Life On The Job


Li  Cunxin, AO  (26th January 1961 - ) Ballet Dancer, Artistic Director Queensland Ballet

 

Portrait
(Source: Queensland Ballet)

 

Introduction Archibald Prize

Li Cunxin (b. 1961) is the artistic director of the Queensland Ballet. Born into an impoverished family in rural Qingdao, China, Li was selected for the Beijing Dance Academy at the age of eleven. After seven years’ training, he received permission to train with the Houston Ballet in the United States of America. He defected just days before his scheduled return to China in 1981.

For sixteen years, he performed with the Houston Ballet, becoming a principal dancer and appearing with companies across the world. Having danced with and then marrying the Australian Mary McKendry, in 1995 he became principal artist with the Australian Ballet in Melbourne. During his four years with the company he maintained a punishing regimen, training and working as a stockbroker in between rehearsals and performances.

Published in 2003, Li’s autobiography Mao’s Last Dancer was adapted into a feature film in 2009. In 2012, working as a broker, he accepted an offer from the Queensland Ballet to become its fifth artistic director. Li was Australian Father of the Year in 2009 and Queensland’s Australian of the Year in 2014, and has two honorary doctorates. The Museum of Brisbane mounted the touring exhibition Mao’s Last Dancer The Exhibition: A portrait of Li Cunxin in 2017-2018. (Source: National Portrait Gallery]

 

Interview [2012]

"From a rural village in communist China, to ballet fame and a bestselling autobiography, it’s been an extraordinary journey for Li Cunxin. Caitlin Ganter spoke to the newest Artistic Director of the Queensland Ballet.

Born in a rural village at the height of China's Cultural Revolution, Li Cunxin was the sixth of seven sons. Bitterly poor, his family was mainly concerned with putting food on the table, yet when Li left the village at just 11 years old - it was the start of an incredible journey.

Young Li CunxinQuote
A young Li Cunxin - image from Immigration Museum
(Source: Weekend Notes)

 

The ACU honorary doctorate recipient has achieved phenomenal success as a ballet dancer, author, and stockbroker, and has now been appointed the new Artistic Director of Queensland Ballet.

Queensland Ballet


Opportunities & Training: 

“I have been following Queensland Ballet with great interest and feel privileged to help lead the Company into the next era,” he said. “This is a chance to be able to develop, nurture and help a new generation of ballet dancers; I am excited to be able to give something back to the art form I am passionate about, the art form I love, and to really be able to make a difference to the dancers and other creative staff.”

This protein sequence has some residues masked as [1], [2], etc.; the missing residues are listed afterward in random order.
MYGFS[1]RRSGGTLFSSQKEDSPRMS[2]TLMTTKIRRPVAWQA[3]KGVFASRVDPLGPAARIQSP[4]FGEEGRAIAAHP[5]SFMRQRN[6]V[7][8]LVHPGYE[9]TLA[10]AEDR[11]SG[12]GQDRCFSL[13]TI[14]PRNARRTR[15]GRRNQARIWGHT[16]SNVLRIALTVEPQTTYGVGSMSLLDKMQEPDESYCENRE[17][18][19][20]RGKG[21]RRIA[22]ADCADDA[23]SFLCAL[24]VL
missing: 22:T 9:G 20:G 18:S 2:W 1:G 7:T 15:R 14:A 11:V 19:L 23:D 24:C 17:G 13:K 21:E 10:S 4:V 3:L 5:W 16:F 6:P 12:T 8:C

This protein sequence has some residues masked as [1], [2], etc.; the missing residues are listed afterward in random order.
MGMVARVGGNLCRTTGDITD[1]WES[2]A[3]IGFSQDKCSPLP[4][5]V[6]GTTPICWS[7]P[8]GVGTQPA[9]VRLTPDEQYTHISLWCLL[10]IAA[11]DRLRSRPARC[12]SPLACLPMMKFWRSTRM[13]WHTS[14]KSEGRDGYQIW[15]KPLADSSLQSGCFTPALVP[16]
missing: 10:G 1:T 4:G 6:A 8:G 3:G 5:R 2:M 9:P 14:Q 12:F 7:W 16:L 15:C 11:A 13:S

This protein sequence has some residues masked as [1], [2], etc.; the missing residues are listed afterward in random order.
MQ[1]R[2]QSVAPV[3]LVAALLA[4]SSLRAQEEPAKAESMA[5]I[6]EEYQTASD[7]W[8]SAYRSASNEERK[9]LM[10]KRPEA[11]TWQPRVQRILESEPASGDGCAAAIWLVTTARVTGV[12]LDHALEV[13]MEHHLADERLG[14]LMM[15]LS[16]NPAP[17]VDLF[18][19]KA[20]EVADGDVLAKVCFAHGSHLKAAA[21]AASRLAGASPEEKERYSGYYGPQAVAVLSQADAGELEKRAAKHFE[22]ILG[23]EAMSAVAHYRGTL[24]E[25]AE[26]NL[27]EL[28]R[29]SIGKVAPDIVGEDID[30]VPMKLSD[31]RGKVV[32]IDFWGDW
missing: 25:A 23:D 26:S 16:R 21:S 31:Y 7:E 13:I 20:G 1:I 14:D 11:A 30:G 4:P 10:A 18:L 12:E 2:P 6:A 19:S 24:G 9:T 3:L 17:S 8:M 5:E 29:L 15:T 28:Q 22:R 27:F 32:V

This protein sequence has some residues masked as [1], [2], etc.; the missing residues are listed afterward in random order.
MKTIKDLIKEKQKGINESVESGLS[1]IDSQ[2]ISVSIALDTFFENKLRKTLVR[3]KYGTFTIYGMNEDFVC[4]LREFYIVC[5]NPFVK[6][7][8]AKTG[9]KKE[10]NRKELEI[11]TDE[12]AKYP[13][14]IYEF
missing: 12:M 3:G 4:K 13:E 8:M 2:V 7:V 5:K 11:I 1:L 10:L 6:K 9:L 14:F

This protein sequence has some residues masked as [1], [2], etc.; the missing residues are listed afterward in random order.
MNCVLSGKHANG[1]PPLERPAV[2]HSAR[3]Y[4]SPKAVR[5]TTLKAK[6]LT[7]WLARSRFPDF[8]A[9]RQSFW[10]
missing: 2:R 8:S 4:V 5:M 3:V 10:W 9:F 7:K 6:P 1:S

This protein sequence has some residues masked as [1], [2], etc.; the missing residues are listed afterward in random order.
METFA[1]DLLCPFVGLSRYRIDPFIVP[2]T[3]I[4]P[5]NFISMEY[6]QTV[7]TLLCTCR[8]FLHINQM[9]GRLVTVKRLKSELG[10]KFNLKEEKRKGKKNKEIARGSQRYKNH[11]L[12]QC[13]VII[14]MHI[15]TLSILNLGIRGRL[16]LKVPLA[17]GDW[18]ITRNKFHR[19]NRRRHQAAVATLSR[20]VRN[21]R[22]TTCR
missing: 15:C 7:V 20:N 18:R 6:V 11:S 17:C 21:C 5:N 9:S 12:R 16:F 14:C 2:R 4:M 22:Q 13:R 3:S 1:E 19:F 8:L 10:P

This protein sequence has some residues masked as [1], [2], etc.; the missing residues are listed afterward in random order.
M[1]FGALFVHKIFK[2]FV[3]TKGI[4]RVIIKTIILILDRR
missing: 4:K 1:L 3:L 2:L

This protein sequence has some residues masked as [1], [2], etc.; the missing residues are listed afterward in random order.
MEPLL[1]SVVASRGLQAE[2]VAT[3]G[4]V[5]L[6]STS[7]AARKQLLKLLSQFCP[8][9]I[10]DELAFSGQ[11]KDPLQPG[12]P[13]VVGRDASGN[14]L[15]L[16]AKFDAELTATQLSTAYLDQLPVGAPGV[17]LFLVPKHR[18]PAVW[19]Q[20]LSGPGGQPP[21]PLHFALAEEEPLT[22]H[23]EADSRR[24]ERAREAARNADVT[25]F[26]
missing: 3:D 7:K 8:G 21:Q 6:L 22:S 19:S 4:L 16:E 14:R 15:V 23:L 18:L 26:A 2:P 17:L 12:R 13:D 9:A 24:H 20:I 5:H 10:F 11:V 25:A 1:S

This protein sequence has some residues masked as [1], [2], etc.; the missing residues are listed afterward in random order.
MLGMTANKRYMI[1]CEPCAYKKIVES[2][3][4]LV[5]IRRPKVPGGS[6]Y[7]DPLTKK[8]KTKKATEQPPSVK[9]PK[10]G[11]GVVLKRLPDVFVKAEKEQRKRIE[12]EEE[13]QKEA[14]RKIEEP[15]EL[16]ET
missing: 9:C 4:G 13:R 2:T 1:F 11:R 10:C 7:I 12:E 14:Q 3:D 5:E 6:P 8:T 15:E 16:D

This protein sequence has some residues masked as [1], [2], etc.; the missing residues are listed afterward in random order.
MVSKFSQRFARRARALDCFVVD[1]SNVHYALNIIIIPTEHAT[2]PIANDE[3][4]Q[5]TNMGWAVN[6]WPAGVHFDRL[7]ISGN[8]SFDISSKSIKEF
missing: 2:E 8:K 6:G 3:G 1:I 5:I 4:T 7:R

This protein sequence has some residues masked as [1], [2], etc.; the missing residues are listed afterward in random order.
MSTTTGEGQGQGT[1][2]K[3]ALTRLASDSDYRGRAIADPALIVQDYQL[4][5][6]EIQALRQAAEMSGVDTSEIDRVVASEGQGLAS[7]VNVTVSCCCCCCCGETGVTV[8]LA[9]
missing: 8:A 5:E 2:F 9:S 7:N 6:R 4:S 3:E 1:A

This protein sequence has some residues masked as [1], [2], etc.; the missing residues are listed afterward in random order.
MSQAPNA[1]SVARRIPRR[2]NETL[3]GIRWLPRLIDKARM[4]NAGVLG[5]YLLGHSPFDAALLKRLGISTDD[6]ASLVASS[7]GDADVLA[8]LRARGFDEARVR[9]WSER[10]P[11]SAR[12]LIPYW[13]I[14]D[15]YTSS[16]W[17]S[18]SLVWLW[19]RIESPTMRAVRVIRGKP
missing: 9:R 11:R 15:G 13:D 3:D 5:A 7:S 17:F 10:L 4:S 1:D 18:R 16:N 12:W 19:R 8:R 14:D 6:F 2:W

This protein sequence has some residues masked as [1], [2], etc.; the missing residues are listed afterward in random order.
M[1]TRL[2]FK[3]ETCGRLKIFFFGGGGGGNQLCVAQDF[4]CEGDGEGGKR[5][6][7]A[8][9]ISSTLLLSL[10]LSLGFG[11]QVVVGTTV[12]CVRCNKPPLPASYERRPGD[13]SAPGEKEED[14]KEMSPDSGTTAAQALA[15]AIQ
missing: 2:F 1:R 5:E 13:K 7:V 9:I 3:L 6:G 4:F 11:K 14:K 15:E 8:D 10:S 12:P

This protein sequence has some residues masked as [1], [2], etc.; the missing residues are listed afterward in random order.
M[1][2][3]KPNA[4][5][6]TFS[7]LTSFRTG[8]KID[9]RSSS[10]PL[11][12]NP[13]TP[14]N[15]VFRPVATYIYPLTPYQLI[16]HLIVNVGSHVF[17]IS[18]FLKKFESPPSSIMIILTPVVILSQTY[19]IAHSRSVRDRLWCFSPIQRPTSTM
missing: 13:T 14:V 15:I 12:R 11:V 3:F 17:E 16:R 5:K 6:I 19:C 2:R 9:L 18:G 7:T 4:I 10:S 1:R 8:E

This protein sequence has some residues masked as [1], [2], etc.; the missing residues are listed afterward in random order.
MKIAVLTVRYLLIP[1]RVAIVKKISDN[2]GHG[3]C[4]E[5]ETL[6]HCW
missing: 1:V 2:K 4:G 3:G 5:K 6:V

After a six-month global search, Li was awarded the job this year, beating 40 other applicants for the prestigious position. In his new role, Li has overall responsibility for training dancers and mounting productions.

“I will be the fifth Artistic Director in the Company's 52-year history and the first curatorial Artistic Director. My goal is to put my all my energy and reputation into Queensland Ballet and make it one of the highest standard ballet companies in the world - and of course, to do beautiful, international-standard ballets.

“To me ballet is more than a performance, more than entertainment. I think a great ballet brings magic to the audience, and this is one of the reasons I love it.”

Li Cunxin's website
Li Cunxin's website

For Li, dance was a lifesaver. When he was 11 years old, Madame Mao's cultural delegates came in search of young peasants to study ballet at an academy in Beijing. Li was selected.

“As a child I didn’t know what ballet was... I was born into a hopeless, poor life. Even from a really young age I just dreamed of an opportunity that would allow me to get out.

“I didn’t love ballet at first, I didn’t even like it, but I realised this was my only chance to do something different from my forefathers.”

Taken from his family, Li was thrown into a completely unfamiliar world. Showing a natural gift, coupled with extreme dedication and passion, he withstood brutal discipline and strict training to transform into China’s most promising dancer.

“None of it was easy,” he said. “I had to rely on determination, courage and a lot of hard work. I have always been determined and stubborn, even as a child it was very hard to change my mind. There were times things were so hard I wanted to throw in the towel, but I never let myself. I always worked for a positive result – jump a little higher, study a little harder, if I set a target I intended to reach it.”

In 1979, he defected to the west to dance with the
Houston Ballet, where he performed some of the greatest roles in the company's repertoire and achieved the top rank of Principal in 1982.

 

Houston Ballet

He moved to Melbourne in 1995 to join the Australian Ballet as a Principal Artist.

 

The Australian Ballet

Li retired from ballet in 1999 to pursue a career in the financial sector. Prior to joining Queensland Ballet, Li was working in Melbourne as a senior manager at Bell Potter, one of the largest stockbroking firms in Australia. He is also on the board of The Australian Ballet and the Bionics Institute.

“Leaving ballet wasn't much of a choice, rather a responsibility. I was financially responsible for my family in Australia, and my parents and brothers in China. Ballet is in my bones, in my blood - I like to do nothing more than see a ballet performance or teach students, anything that is related to the art.”

In 2003 Li published his international best-selling autobiography Mao's Last Dancer. The book has received numerous awards and was adapted as a feature film in 2009.

Mao's Last Dancer

There is no doubt Li has achieved phenomenal success, yet among his many achievements, Li counts his family as the greatest.